"Eagles to the Dome, or go home."
That was the first football chant I learned. It was for the Eisenhower Eagles, located in Acres Homes, a small inner-city community in Houston.
The chant gave the high school a sense of pride. The goal was to play a state championship game in the Astrodome.
Its last state title game, in 1999, was in Austin at the University of Texas' stadium, and now that the Astrodome is gone, the chant is outdated.
But it still means something to the community, and it's something I'll probably remember forever.
Before seeing my first Kansas football game Thursday, Texas football is the only brand of high school football I've known. It is big, fast and a part of the culture. It would be a lie to say all Texas football is good football, but the memories, traditions, band performances and chants have a tendency of embedding themselves in the deepest parts of the brain.
There's a small town called Katy just outside of Houston that has won five state titles since 2000, making it to the big game seven out of those 10 years. There are about 75 largest-class schools in the Houston area alone, so this is no easy feat. Katy's stadium seats about 10,000; getting there on a game day will usually take about an hour for three miles inside the city limits. The frustration of game day soon transcends into football bliss. The town shuts down. The stadium fills past capacity and it shows as people rush for seats on the lawn behind the south field goal posts — most of them wearing Katy red and white. Opposing fans seldom find good seats.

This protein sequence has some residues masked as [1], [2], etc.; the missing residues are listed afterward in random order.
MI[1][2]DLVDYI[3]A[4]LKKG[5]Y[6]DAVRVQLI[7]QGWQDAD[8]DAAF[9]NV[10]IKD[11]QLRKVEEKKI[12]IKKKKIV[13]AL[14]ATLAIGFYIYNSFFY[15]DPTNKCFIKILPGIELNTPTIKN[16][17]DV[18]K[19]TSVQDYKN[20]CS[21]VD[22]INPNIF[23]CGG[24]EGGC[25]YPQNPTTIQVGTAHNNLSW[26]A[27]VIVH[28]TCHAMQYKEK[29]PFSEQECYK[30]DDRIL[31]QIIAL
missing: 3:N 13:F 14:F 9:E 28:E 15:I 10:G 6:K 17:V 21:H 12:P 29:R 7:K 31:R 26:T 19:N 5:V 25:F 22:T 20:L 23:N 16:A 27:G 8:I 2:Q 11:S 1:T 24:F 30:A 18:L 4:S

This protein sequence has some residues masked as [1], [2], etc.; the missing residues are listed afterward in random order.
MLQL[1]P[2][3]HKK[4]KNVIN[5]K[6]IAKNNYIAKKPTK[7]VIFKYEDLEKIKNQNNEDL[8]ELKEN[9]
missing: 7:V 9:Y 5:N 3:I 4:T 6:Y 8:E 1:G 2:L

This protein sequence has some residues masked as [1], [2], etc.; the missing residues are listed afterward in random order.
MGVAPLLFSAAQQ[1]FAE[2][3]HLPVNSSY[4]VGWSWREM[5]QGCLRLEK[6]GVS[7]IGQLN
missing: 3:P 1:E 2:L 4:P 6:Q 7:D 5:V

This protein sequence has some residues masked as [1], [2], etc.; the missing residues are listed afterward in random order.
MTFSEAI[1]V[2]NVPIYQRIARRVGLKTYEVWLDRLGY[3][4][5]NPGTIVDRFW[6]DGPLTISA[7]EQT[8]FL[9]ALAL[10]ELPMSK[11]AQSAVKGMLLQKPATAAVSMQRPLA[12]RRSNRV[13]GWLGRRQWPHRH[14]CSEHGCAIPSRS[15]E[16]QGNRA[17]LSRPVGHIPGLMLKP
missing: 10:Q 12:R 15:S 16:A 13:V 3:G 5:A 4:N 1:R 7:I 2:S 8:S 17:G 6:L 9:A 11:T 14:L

Booster club members drive a mini train replica with a fully functional — totally not a replica — train horn that pierces the roar of the crowd after each Katy touchdown. The show doesn't start until the Katy Tigers do their pre-game ritual of tossing the lightest player at least 15 feet in the air and catching him in a sea of red and white uniforms. It looks amazing.
Now I have the opportunity to experience some new traditions. The chance to weigh and compare two different brands of high school football is exciting. I have an opportunity to see if everything is really bigger and better in Texas or if good football is just good football.
I have a feeling if a good athlete puts on a helmet and pads, no matter where he's from, he can inspire a team and ignite a crowd. I have a feeling that people in Smith Center just might have the same amount of pride in their team as the fans from Katy.
The opportunity to see if the Hutchinson fans paint themselves like the Pearland (Texas) fans are known for is intriguing.
Then there are the chants. What chant will I hear that sticks with me for a lifetime?